When Bernadette turned 48 years old, she knew that she would not be able to go on as she had before. She knew then that all attempts at subterfuge and sophistry would come to naught. She knew that her web of beliefs had been exposed for the falseness and treachery that they were. She had been exposed. She had finally come loose from the firmament of middle class morality. Bernadette was undone.
Up until then it was of not much significance that the cost of a dress could be the same as another person’s monthly wage. It was of no real consequence that the cost of an airplane ticket might solve another family’s financial crisis. It mattered only briefly that to attend Shakespeare’s Globe comes at the same price as another’s heating bill. Naturally, Bernadette, did think about these things. Her mother, eminent scholar and formidable ethicist, had tortured the young Bernadette with confounding questions about morals since she could speak her first words. But, in the past, the denouement of such musings would, minimally, be a sort of vague uneasiness, a confusion about what is right. At best it would result in finding another charity or visiting her dying, senile aunt. Sometimes just watching Sir David Attenborough expound the nature of Nature would bring relief. Learning a new language, particularly of those least favoured by the world economic system, would positively induce feelings of moral superiority in Bernadette. The point is, a sense of well-being and moral ease, could be achieved with relatively little effort.
Bernadette, looking into the mirror, waiting for the French lotions to take action that morning, knew evil had set in. It had set in with the knowledge thereof. And the romantic poets knew this would happen long before Bernadette was a twinkle in her father’s beautiful and wandering eye. In the past, in Bernadette’s youth, when her body was nubile and milky white, and when her mind was like a sapling, yielding and filled with hope, she could find ways to approve of herself. But when she became 48, and the world presented as brittle stories with definite edges, a just world was not credible anymore. And her moral goodness was not credible either. For the likes of Bernadette, her evil nature reared its monstrous head; it rose like the truest scion of this defunct world in which everyone fights for a bit of light. A world where the light is just a chipped, plastic sequin dangling over a dirty dance floor. Nothing more than that.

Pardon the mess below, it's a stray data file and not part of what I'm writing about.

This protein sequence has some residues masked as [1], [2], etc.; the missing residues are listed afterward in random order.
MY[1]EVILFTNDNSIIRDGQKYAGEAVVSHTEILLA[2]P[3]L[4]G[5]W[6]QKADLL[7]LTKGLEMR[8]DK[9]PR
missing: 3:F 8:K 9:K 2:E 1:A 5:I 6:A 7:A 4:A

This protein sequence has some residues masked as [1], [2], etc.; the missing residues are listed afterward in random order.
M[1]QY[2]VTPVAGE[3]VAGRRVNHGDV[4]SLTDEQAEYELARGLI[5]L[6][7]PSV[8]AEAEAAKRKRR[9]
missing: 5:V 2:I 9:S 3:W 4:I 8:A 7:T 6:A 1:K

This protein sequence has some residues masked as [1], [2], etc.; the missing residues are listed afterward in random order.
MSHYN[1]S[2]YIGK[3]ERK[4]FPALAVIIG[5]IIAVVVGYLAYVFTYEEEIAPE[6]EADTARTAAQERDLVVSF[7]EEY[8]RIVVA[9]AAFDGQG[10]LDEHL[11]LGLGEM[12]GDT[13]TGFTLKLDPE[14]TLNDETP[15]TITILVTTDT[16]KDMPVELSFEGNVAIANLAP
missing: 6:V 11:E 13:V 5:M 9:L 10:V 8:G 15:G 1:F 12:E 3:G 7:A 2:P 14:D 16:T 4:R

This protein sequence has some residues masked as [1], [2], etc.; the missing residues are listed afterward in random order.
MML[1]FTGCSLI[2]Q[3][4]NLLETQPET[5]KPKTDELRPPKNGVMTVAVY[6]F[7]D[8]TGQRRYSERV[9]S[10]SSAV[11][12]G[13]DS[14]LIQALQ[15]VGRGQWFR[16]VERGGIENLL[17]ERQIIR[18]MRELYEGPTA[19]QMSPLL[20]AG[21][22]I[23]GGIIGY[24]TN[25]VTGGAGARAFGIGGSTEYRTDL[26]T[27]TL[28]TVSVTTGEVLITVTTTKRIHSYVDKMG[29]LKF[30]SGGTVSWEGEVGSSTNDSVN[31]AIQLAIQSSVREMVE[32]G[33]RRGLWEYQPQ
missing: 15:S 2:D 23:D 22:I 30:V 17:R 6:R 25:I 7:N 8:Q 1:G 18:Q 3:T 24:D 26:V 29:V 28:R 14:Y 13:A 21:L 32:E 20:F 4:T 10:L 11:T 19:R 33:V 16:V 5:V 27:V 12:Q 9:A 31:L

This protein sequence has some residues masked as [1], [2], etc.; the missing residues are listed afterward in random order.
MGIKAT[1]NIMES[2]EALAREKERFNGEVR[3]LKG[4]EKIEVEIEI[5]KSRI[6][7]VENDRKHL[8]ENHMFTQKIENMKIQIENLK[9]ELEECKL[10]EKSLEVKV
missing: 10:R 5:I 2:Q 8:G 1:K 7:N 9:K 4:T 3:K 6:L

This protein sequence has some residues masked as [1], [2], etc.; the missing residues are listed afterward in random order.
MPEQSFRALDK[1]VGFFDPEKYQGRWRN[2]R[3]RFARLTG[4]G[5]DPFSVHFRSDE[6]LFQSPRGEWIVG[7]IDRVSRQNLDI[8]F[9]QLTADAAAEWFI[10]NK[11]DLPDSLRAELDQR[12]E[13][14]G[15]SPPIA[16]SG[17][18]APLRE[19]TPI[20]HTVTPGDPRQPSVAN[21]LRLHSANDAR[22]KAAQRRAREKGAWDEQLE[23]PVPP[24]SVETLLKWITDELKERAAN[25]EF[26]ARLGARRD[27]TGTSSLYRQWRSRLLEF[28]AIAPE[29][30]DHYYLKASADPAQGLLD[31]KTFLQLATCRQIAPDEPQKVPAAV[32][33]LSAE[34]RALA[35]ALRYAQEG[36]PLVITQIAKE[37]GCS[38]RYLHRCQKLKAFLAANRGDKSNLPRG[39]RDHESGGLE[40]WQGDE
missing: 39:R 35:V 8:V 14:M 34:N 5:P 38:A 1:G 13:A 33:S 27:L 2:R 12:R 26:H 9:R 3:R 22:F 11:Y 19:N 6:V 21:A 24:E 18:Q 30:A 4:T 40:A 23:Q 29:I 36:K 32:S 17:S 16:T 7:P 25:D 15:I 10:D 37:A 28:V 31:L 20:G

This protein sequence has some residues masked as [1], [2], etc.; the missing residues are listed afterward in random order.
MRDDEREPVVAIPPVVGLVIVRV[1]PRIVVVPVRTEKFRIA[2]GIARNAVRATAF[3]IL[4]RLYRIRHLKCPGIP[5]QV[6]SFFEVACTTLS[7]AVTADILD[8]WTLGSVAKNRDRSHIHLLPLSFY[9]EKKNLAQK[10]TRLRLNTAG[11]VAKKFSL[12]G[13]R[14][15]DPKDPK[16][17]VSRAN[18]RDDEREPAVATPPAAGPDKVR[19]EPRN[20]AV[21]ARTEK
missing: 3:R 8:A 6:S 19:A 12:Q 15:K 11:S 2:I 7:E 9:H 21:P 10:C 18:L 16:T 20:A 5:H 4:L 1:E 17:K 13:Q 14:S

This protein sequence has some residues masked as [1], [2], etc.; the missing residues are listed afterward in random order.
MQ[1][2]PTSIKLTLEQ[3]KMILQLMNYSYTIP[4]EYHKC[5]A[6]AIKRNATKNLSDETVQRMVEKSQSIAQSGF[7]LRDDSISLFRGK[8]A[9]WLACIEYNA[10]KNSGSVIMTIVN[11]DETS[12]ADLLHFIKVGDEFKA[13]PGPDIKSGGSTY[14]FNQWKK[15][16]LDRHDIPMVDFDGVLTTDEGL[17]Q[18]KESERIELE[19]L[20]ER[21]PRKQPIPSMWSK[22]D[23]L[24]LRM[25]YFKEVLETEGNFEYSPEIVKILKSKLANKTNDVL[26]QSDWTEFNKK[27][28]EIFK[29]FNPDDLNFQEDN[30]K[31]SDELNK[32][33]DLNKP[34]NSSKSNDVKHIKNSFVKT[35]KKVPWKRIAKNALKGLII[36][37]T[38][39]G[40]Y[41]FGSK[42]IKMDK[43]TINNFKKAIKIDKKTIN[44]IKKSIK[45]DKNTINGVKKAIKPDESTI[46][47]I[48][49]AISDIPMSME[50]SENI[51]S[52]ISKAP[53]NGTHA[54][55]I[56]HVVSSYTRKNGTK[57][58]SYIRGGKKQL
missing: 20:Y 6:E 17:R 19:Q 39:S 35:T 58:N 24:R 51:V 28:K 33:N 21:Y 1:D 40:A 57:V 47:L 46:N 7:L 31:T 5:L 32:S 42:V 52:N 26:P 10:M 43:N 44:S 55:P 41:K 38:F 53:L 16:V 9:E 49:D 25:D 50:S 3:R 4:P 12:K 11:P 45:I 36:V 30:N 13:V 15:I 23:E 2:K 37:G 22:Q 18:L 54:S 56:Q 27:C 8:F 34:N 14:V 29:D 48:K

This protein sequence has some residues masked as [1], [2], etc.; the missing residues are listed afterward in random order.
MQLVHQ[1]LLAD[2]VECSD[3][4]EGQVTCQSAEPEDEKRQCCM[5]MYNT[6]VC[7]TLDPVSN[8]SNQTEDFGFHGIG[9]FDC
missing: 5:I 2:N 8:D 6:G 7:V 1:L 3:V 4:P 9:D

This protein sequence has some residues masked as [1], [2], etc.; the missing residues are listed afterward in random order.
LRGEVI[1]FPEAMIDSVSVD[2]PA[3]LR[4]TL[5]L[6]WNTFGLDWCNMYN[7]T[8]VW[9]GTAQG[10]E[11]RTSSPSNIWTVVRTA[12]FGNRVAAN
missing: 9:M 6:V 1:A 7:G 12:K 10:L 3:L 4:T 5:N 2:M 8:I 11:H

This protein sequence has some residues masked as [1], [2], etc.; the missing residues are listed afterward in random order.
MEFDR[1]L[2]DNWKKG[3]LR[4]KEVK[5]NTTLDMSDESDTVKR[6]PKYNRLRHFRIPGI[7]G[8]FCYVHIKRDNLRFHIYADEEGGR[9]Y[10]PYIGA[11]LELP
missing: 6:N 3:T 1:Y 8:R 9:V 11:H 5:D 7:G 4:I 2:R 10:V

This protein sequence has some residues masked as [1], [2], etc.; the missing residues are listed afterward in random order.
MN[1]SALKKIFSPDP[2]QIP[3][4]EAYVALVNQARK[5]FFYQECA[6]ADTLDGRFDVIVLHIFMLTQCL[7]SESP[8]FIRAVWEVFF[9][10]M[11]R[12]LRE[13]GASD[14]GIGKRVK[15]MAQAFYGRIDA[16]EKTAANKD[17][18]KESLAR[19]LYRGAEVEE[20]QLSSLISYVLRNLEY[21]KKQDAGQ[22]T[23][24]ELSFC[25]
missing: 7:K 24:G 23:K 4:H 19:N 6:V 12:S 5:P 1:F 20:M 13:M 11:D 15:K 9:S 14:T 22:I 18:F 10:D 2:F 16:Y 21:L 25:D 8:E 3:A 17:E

If all this seems a tad dramatic, a little too dark, Bernadette suggests that you, you esteemed reader, look to Al Jazeera. Look to The Guardian. Look to The Beijing Review. Look to the International Socialist Review. Look to the Great World Wide Web. Look and tell the scribe how brilliantly astute Bernadette is. I shall convey your compliments to her. Presently, she is fitting a dress and eating mozzarella boconcini.